No. 1 Ranked Juco Says He Will Be A Tiger

Auburn has picked up its sixth public verbal football commitment and first from the junior college ranks from a nationally recruited player.

Coffeyville, Kan.--Very big and very fast tailback Brandon Jacobs tells Inside the Auburn Tigers that he will play his college football at Auburn University.

Ranked as the nation's top junior college prospect regardless of position, the 6-4 1/2, 257-pound tailback with 4.49 speed in the 40-yard dash says that he plans to enroll for classes at Auburn in January. He is scheduled to be an early graduate in December at Coffeyville Junior College where he is having a season as big as his impressive body.

After rushing for 303 yards on 46 carries last week, he is at the 1,023 mark for the season on 145 carries despite being slowed earlier in the year with an ankle bruise. He is full speed ahead and opponents beware.

"He is good, real good," says Coffeyville assistant coach Sean Jericho. "He is a player who has a legitimate shot to play the game on Sundays. His running style is upright like Eric Dickerson and his power reminds you of Earl Campbell. Brandon will just flat wear you out."

Tailback Brandon Jacobs is shown as a high school senior.

Jacobs is currently the third leading rusher in the juco ranks, but is listed as the No. 1 prospect in the nation by

"Although I got 300 yards last week, I would say my best game was the previous one when I had 228 yards in the first half," Jacobs said. He sat out the third and fourth periods in that contest vs. Ft. Scott.

Jacobs, who originally signed with Auburn as a senior at Assumption, La., High School in Napleonville, La., did not qualify academically to play Division I ball as a freshman, but says that Auburn steered him to a great all-around program at Coffeyville and that has been a big help. He is currently in great shape academically with a 3.35 grade point average.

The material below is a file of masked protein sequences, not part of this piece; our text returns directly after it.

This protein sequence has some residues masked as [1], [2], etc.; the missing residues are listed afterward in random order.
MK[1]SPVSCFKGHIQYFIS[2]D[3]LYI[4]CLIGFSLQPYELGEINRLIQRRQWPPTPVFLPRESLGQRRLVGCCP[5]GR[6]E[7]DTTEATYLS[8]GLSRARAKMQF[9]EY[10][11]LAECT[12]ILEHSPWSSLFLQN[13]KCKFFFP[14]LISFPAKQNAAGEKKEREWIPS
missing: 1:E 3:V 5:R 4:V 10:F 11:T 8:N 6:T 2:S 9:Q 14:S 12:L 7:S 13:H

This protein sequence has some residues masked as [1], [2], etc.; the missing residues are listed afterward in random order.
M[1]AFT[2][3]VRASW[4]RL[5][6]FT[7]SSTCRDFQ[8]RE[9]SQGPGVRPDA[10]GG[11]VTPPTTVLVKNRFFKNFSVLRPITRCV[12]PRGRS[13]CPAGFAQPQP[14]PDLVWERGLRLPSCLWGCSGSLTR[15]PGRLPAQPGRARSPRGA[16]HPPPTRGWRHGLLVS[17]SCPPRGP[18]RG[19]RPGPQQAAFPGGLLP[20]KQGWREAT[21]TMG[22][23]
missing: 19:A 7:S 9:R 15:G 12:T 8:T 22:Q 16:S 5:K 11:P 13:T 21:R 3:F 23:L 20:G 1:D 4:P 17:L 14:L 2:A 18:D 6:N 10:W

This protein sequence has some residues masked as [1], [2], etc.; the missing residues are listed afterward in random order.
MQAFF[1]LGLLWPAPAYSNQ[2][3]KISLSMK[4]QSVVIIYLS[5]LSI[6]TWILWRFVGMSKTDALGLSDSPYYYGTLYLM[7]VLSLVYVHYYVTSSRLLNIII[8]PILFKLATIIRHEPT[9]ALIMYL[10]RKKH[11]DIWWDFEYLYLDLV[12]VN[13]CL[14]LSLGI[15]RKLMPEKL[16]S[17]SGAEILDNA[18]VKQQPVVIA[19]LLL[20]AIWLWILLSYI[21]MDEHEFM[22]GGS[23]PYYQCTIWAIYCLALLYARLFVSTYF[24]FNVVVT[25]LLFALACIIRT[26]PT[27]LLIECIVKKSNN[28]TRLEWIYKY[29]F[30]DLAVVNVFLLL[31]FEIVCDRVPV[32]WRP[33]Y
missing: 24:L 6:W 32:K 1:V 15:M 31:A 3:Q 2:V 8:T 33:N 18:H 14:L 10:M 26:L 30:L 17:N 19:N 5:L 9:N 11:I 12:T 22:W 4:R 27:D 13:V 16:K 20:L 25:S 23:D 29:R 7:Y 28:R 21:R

"Coming to Coffeyville has been good for me," Jacobs says. "I am doing well with my class work and I have improved as a football player."

He picked the Tigers over Nebraska, LSU, Washington and others. He says he felt loyalty to Auburn, which signed him out of high school, plus he likes the Tigers' coaches. He also remembers that he enjoyed how the fans got into games on his official visit to Auburn two falls ago when the Tigers played Arkansas. He plans to take an official visit to AU when the Tigers entertain the Georgia Bulldogs in November. "I am really excited about playing at Auburn," Jacobs said. "I will be ready to get started there in January."

He weighs 14 pounds more than when he signed with the Tigers out of Assumption High in Napleonville, La. His high school coach, Don Torres, said it took a while for him to figure out that it would be a good idea to have such a huge tailback. When they put him at the position as a senior, he responded with a monster year. He rushed for 3,032 yards and 35 touchdowns to be named Class 4A Player of the Year for Louisiana.

Torres admitted it did take some adjusting to become comfortable using such an oversized tailback running out of the I formation in high school.

"To show you how smart we are, we had him at fullback the first three games of his junior year and in our offense the fullback is basically just a blocker," Torres said.. "Well, even though we had a pretty good team we lost the first three games and decided we had to try something different so we moved Brandon to tailback. He was so good there it made us feet stupid that we hadn't done it to start the season."